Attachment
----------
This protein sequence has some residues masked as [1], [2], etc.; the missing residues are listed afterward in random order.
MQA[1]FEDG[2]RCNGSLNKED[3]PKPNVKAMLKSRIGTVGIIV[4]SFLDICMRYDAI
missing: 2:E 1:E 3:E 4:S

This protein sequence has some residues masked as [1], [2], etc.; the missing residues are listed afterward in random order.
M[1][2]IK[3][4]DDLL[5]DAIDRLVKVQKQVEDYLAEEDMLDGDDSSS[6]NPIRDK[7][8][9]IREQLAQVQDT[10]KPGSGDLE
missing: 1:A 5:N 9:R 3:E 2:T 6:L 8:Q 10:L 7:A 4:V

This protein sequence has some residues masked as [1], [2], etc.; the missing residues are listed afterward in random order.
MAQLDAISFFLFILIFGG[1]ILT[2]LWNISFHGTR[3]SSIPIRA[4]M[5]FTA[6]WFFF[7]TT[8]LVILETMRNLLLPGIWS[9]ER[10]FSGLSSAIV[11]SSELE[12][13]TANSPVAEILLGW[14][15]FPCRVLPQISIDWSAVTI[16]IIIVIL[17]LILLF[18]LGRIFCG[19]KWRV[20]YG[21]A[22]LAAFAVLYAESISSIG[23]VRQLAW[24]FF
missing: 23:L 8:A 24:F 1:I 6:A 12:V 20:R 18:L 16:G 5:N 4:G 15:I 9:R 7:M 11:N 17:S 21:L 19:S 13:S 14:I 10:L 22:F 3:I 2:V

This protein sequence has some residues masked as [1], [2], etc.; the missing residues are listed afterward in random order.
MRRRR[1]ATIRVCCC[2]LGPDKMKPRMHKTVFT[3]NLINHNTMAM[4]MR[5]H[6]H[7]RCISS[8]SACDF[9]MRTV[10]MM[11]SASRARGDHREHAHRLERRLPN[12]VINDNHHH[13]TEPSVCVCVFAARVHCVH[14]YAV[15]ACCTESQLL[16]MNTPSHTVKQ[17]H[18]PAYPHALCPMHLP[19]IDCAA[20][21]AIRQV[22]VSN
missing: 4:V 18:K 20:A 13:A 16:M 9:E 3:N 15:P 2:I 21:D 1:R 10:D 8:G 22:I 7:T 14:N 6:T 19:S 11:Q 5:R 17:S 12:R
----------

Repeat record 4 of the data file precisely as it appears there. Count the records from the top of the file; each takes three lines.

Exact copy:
This protein sequence has some residues masked as [1], [2], etc.; the missing residues are listed afterward in random order.
MRRRR[1]ATIRVCCC[2]LGPDKMKPRMHKTVFT[3]NLINHNTMAM[4]MR[5]H[6]H[7]RCISS[8]SACDF[9]MRTV[10]MM[11]SASRARGDHREHAHRLERRLPN[12]VINDNHHH[13]TEPSVCVCVFAARVHCVH[14]YAV[15]ACCTESQLL[16]MNTPSHTVKQ[17]H[18]PAYPHALCPMHLP[19]IDCAA[20][21]AIRQV[22]VSN
missing: 4:V 18:K 20:A 13:A 16:M 9:E 3:N 15:P 2:I 21:D 1:R 10:D 8:G 22:I 7:T 14:N 6:T 19:S 11:Q 5:R 17:S 12:R